August 4th is National chocolate chip cookie day.
For some reason, I did not bring a chocoate chip cookie recipe when we moved to Slovakia. My friend, Joan Britton, gave me this recipe and told me the dough was really thick (her recipe called for one egg), but was the best recipe. I could not find chocolate chips there, so I just cut up chocolate bars.
We took them to work to share and I often left out the chocolate for our friend who was allergic to it. The cookies are still very good without it!
When we moved overseas again, the eggs were smaller and we discovered two eggs worked very well. We also could not find brown sugar, so we started using molasses instead. Even though we can get brown sugar here, we prefer being able to adjust the molasses to our own personal tastes.
My girl friend Heather and I would often make these at her house. We almost always doubled the crust and would eat one batch of it as the second batch baked.
Now Adrian loves lemon desserts and this is one of his favorites.
I discovered some date sugar at a discount store and really wanted to try it. I had read that you could interchange it with brown sugar, but it did not mix in as well as regular sugar did.
We decided to start with our favorite cookies and experiment. The cookies are soft and cake like, but very good! I thought they were a little to sweet, so next time I will reduce the sugars. But everyone else thought they were perfect.
These cookies work well with regular flour if you do not want them gluten free.
We could not buy bagels in Swaziland. So, I learned how to make them. It was always fun to surprise the single guys with fresh bagels when they got home from work. This was a favorite recipe that I made often.
While you can use all purpose flour, the high gluten bread flour makes a much better bagel. If you do not have bread flour, add a Tbl of gluten to the mix.
To change the bagel crust some, either add 1 1/2 tablespoon sugar or 1/4 cup instant malted milk powder to the the boiling water before adding the bagels.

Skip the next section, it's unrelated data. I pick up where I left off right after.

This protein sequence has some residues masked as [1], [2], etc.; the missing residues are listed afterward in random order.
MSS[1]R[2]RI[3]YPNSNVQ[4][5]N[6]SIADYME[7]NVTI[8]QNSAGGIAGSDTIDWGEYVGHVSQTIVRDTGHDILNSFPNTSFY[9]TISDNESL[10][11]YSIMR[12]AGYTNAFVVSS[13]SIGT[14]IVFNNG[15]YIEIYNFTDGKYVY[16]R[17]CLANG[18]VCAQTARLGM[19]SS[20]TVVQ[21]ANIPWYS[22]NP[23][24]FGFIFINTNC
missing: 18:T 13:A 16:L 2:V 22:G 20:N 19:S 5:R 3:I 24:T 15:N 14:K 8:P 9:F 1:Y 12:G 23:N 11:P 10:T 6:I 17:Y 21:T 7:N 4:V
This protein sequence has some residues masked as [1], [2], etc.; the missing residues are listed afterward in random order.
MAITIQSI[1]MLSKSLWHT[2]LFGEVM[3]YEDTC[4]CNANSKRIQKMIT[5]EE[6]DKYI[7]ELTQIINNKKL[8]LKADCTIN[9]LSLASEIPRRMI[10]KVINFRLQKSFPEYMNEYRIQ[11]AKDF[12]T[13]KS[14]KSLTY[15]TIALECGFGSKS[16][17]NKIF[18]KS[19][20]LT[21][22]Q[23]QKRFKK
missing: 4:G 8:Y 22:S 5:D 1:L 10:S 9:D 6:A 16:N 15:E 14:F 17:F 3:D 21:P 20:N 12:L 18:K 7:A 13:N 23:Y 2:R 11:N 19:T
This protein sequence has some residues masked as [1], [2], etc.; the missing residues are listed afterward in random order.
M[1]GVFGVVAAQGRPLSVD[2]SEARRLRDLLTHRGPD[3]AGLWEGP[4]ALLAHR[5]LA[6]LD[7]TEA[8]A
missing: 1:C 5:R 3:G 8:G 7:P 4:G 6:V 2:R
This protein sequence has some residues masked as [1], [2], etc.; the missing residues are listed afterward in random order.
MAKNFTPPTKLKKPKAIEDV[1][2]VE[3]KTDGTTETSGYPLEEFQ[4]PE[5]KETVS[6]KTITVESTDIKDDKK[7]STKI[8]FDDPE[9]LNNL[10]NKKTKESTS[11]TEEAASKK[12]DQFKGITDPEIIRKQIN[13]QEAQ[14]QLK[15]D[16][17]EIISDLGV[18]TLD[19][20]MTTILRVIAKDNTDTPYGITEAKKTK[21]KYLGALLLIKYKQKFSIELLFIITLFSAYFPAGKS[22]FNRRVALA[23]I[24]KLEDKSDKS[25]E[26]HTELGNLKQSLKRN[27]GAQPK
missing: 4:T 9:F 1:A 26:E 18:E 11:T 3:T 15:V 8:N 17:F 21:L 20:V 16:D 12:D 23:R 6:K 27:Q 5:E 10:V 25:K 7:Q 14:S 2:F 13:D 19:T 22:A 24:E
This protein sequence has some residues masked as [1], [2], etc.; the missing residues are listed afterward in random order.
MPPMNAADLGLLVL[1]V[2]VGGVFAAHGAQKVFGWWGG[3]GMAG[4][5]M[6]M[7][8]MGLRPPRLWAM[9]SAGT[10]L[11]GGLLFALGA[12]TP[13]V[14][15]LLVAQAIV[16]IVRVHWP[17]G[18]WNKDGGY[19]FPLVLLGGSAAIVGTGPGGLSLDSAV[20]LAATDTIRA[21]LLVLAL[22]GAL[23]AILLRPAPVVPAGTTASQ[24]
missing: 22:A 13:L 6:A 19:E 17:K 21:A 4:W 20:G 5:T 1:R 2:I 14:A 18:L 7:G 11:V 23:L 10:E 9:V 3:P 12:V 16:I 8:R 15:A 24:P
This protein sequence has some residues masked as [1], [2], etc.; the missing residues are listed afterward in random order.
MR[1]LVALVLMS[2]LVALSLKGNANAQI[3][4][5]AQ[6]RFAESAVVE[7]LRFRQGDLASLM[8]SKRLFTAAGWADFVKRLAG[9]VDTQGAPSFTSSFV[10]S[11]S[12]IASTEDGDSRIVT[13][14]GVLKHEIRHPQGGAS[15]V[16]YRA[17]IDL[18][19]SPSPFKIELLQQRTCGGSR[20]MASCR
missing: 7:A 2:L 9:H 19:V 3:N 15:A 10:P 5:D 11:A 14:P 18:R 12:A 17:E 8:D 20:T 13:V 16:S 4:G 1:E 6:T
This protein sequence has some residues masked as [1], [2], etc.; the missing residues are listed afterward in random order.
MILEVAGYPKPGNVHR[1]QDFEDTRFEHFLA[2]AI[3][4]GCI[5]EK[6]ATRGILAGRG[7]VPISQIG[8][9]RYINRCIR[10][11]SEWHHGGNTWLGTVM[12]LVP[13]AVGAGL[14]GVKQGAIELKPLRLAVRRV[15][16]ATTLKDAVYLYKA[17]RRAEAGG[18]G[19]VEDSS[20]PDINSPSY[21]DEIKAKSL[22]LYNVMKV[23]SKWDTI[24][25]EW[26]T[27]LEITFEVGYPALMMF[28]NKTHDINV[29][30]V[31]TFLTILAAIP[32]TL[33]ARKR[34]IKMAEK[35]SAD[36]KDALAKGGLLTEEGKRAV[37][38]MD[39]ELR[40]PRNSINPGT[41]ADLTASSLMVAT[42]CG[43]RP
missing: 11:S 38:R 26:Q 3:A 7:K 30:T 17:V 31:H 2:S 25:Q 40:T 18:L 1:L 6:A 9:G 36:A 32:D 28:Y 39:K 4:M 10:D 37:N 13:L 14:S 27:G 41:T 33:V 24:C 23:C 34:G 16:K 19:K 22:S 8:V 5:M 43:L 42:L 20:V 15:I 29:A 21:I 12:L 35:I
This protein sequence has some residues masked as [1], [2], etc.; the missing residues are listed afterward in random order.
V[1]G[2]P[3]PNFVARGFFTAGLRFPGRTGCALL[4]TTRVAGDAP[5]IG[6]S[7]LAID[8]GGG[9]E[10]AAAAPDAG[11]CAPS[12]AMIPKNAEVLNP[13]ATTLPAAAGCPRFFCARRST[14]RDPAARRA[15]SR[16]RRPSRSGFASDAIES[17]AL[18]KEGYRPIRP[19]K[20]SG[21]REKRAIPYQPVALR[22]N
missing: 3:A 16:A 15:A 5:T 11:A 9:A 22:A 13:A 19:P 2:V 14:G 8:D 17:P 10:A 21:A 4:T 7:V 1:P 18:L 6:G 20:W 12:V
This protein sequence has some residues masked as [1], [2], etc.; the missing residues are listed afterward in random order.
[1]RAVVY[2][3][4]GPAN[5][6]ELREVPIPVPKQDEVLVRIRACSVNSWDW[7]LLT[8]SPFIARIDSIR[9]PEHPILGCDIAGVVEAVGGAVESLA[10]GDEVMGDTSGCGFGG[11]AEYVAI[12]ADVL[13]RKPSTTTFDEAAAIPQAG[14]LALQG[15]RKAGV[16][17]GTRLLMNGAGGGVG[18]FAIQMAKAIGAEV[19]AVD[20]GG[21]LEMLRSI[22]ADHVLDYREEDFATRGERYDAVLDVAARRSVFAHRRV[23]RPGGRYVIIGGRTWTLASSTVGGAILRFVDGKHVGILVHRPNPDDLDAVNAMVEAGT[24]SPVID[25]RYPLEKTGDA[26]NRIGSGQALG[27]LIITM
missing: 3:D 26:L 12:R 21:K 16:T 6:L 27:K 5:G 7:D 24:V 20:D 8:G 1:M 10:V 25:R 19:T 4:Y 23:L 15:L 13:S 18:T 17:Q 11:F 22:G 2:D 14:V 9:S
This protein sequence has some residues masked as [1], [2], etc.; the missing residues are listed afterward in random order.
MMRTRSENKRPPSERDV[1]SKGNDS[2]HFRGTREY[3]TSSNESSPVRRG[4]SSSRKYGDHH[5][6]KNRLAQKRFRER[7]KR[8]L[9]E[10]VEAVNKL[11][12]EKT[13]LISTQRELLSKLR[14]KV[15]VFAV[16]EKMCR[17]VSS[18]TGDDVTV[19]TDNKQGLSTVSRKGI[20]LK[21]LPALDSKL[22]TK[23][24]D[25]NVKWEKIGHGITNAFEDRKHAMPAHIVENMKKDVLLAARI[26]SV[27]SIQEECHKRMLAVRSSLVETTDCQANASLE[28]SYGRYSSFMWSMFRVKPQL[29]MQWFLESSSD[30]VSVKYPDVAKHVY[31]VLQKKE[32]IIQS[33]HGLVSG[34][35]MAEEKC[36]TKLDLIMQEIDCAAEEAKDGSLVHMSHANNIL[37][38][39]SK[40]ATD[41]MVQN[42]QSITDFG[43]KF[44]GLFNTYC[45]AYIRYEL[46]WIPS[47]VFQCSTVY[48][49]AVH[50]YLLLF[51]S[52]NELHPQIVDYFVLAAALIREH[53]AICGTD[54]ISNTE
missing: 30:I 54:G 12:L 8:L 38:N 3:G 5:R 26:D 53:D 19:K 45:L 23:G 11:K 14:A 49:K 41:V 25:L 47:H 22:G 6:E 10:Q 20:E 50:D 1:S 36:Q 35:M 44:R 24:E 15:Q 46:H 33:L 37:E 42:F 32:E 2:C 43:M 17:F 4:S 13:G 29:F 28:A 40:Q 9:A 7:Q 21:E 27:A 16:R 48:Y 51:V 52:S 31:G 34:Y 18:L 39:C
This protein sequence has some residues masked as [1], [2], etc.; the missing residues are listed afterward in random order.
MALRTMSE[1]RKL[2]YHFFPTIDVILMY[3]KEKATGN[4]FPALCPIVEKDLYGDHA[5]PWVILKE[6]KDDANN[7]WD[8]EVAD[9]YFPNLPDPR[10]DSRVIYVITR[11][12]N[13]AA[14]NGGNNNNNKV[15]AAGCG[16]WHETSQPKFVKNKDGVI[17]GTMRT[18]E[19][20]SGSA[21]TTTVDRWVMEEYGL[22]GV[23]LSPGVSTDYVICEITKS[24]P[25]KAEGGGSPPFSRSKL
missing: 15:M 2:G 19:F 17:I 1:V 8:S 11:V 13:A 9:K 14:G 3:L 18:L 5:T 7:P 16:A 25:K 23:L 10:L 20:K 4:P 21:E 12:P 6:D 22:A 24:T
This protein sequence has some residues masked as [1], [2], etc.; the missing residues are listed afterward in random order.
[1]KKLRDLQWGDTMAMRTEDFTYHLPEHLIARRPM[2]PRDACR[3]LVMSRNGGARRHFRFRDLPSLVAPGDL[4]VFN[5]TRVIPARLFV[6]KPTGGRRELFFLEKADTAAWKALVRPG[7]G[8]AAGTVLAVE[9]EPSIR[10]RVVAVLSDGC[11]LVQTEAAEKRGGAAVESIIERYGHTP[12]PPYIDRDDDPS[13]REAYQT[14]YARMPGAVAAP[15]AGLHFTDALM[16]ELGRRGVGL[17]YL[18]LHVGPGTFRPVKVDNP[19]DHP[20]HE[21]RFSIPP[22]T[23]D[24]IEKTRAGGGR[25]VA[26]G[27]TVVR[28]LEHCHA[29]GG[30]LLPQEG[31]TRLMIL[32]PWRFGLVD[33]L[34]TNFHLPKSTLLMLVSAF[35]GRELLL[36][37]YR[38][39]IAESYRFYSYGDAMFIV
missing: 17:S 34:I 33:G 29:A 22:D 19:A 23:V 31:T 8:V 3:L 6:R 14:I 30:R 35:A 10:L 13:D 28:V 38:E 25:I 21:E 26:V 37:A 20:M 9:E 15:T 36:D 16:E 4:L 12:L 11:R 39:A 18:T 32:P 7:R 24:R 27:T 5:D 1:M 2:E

I asked Mark what he wanted for dinner when he was home for Spring break. He really wanted a good stew. He gets it at school, but it is often salty and served with noodles.
Stew is a very flexible meal. Add more or less vegetables or add other favorites. Serve with a lettuce salad and maybe some bread, and you have an easy meal.
If you have frozen stew meat, you can still cook it in the crock pot. Skip browning the meat. Start cooking the stew on high in the morning and cook for 8 hours. We prefer to cook the frozen meat for 3 or 4 hours with pepper, garlic and onions, then add the remaining vegetables and spices for the last few hours of cooking.
A simple dish we learned in Swaziland. It is a little tricky to master the perfect cooking time, but once made a few times, you can tell if it is done by how it smells.
If you have leftovers, reheat the next day for breakfast. We enjoy it with butter and maple syrup.
My Great Grandma Zetsell shared the “recipe” for these dumplings, though my father thinks the recipe was brought from England with my great great Grandma Heighes. He said that they were a very inexpensive way to fill up hungry tummies when times were tight.
Dumplings are wonderful in chicken broth, with veggies, or with sausage, fried onions, mushrooms, garlic and butter. My favorite way though, is warm with some good butter and salt and garlic.
They do not reheat very well, so only make enough for one night.
(What fun, I learned that they are also called Kluski Kładzione and they are a polish drop noodle. Some recipes use milk in place of the water!)
One of the first recipes that Andrea “invented” on her own. She wanted chocolate chip cookies and Audrey wanted peanut butter, so she experimented and came up with these.
Jan 19th is national popcorn day. What better way to celebrate than with a fresh bowl of caramel corn?
When Andrea was nine years old, she discovered cream puffs. She wanted to learn to bake them and would keep asking for me to teach her. Finally, I gave her a recipe for French Profiteroles and let her make a batch. Was she surprised to learn they were cream puffs.
While we usually eat these with whipped cream and homemade nutella or chocolate sauce, they are also very good with vanilla ice cream.